Political tennis on silicosis begins

Pictured from Dr Ryan Hoy’s ANZSOM presentation

It was reported on October 11 2018 that Australia’s Health Minister, Greg Hunt, has called for:

“… state workplace regulators to immediately investigate risks to the health of stonemasons, and stop unsafe work practices.”

Some reports have said that a statement was issued:

“Mr Hunt issued a statement saying he and the Chief Medical Officer would raise the issue at a health COAG meeting in Adelaide on Friday. He said the meeting would be asked to consider whether a national dust diseases register should be developed.”

However the Minister’s Office has advised SafetyAtWorkBlog that no formal statement has been made.  This makes it a bit hard to determine what exactly he is asking for on the prevention of silicosis but the States have begun to respond.

The Victorian Minister for Health,

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Solar panel pledge incorporates workplace safety

Victoria’s Premier Daniel Andrews announced a State-supported program to install solar  panels on an estimation of 65,00 homes if his Labor Party is re-elected this November.  This election campaign announcement immediately reminds voters of the last government-sponsored “green” program, the Home Insulation Scheme which, amongst other results, lead to the deaths five workers.

Unsurprisingly,

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OHS outcomes of ACTU Congress 2018

Below is the list of occupational health and safety (OHS) issues for the next three years, put to the Australian Council of Trade Unions and passed, at its Congress on 18 July 2018.  Some were expected but others will cause concern, primarily, for business owners.  Perhaps the major concern is that these commitments are to be rolled out nationally.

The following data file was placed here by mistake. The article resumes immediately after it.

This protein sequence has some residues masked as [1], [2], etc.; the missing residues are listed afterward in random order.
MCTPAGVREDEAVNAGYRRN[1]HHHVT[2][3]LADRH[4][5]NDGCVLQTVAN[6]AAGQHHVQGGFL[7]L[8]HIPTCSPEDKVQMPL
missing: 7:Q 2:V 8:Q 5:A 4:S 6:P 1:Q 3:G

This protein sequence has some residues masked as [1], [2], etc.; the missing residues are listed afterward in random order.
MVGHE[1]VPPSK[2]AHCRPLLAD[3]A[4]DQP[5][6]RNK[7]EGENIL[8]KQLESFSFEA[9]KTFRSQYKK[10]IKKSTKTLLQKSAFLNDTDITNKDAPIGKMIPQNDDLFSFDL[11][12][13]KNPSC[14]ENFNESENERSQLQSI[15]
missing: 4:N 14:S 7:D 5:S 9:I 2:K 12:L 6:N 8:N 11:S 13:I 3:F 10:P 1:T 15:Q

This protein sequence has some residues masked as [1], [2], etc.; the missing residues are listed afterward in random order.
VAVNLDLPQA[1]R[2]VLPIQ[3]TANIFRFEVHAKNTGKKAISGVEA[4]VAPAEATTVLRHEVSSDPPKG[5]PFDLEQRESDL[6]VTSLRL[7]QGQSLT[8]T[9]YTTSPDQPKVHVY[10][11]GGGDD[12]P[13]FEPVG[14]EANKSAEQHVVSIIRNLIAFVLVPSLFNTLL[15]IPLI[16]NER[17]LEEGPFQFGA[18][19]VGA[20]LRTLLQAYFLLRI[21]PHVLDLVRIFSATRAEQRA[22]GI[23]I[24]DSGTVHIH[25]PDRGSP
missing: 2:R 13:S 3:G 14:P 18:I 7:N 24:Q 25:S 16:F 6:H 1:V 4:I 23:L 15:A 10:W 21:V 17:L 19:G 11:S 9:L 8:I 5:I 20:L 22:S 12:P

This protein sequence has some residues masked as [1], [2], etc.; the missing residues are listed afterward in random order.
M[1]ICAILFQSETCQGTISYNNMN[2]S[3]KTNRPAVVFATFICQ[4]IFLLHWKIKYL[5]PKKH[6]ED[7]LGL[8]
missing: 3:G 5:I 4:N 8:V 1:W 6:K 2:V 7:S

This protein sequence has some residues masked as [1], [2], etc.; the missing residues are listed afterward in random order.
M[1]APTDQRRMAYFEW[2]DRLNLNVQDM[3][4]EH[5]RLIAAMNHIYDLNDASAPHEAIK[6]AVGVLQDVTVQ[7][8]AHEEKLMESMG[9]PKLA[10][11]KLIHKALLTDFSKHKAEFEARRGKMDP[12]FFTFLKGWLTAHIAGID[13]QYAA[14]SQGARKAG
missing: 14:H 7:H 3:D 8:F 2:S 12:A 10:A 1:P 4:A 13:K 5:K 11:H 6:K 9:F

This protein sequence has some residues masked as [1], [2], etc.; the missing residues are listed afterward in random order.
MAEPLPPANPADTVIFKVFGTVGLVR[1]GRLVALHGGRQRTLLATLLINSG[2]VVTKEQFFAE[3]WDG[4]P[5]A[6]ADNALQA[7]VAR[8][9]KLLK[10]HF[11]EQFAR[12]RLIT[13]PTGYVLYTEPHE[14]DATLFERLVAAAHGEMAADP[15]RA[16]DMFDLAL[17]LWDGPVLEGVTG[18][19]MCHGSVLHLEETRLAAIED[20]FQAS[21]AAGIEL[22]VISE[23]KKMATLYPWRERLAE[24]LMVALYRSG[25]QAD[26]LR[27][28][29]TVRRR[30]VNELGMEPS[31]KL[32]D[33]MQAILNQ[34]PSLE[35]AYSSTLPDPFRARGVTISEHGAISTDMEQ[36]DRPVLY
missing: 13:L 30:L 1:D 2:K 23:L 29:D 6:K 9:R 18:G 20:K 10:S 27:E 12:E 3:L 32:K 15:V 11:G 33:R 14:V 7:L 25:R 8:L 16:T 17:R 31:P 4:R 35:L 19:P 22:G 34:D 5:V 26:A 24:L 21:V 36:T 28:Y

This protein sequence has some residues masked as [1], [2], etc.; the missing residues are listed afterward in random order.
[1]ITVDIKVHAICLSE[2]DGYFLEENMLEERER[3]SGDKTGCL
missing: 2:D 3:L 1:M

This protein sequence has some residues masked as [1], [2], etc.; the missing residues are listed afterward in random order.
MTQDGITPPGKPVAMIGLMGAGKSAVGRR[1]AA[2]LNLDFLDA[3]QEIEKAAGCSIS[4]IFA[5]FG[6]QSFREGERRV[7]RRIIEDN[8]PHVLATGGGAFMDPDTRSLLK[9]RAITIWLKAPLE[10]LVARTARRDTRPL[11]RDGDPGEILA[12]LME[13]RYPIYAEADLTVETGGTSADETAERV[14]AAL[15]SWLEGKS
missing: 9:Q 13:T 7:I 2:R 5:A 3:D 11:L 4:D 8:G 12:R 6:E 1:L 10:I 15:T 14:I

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ACTU Congress update

Registration has been completed for the triennial Congress of the Australian Council of Trade Unions (ACTU).  Drinks tonight, presentations tomorrow.

I will provide as much information as I can but the Congress has placed some limitations on media representatives, all 15 of us,  as they are entitled to, but……..

The opening reception this evening will have actor

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Industrial Manslaughter laws likely for Victoria

With little surprise, at the Australian Labor Party (ALP) Conference in Victoria on 26 May 2018, Premier Daniel Andrews has included the introduction of Industrial Manslaughter laws as a formal part of the campaign for re-election in November 2018.

According to his media release, if re-elected,

“.., employers will face fines of almost $16 million and individuals responsible for negligently causing death will be held to account and face up to 20 years in jail.

A re-elected Andrews Labor Government will make sure all Victorians are safe in our workplaces, with the offence to also apply when an employer’s negligent conduct causes the death of an innocent member of the public..”

There are a lot of steps between an incident and Industrial Manslaughter charges. 

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